More than a decade ago, Judy Batalion accidentally stumbled upon a Yiddish-language book in the British Library. Published in 1946, the book comprised a collection of memoirs of “ghetto girls,” young Jewish women who revolted against the Nazis in Poland. These women tricked the Gestapo into carrying their luggage filled with contraband, hid revolvers in teddy bears, flung Molotov cocktails, and bombed German supply trains. They flirted with Nazis, bribed them with whiskey and pastry, and shot and killed them. They carried out espionage missions for the Red Army, organized a militant group of anti-Nazi Germans, and were bearers of the truth about what was happening to the Jews. Delving deeply into archives in North America, Poland, and Israel, Batalion uncovered long-overlooked memoirs and testimonies, conducted personal interviews with their families, and wove these narratives together into her recently-released book, “The Light of Days.”
A bat mitzvah celebration becomes more complicated with a mother suffering from anxiety and depression, writes Judy Batalion.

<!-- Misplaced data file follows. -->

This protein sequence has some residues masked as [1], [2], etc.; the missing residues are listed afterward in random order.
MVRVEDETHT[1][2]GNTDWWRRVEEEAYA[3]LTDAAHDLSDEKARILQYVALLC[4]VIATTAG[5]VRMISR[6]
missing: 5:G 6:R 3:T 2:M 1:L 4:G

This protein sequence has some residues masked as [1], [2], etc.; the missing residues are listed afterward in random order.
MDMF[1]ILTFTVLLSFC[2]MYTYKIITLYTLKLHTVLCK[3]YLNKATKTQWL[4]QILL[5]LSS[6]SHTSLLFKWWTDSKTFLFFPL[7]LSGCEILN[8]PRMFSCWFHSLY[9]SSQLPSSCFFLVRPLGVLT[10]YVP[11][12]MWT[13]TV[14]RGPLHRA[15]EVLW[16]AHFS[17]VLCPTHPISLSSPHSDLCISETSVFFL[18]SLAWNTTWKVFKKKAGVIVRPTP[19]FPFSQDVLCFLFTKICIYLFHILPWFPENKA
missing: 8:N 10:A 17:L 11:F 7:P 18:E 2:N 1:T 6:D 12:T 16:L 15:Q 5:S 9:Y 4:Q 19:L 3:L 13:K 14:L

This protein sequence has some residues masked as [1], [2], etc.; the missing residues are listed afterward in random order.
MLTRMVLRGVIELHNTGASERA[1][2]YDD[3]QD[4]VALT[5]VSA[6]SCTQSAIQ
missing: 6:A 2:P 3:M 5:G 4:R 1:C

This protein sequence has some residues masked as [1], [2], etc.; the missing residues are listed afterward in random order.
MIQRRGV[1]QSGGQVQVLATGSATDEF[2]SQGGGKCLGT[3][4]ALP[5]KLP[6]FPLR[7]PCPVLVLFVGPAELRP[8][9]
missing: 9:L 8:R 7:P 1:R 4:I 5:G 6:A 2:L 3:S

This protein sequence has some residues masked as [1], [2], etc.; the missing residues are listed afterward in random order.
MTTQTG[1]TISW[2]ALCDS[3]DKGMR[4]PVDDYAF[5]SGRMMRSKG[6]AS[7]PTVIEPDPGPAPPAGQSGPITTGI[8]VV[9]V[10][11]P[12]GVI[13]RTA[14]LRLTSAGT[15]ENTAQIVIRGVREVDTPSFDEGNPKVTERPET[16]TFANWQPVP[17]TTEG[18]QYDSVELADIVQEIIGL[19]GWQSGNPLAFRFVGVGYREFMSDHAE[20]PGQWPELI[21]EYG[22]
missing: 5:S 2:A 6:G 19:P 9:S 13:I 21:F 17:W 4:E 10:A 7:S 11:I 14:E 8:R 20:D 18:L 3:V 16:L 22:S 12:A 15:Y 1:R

When I first came to London in 2001 and, in my brazen, comfortable-in-my- skin North-American way, wished a fellow performer a “happy Passover” during a workshop, she was shocked and cringed, and later told me to “shh in public.” This year, however, the London Jewish community is gearing up for the Other Seder, a 300-person event that includes puppet shows, Yiddish swing music and a video collaboration with Skirball Center for Adult Jewish Learning at Temple Emanu-El. Passover is a holiday that aims to celebrate springtime and newness, and what’s fresh in Britain is cultural Judaism.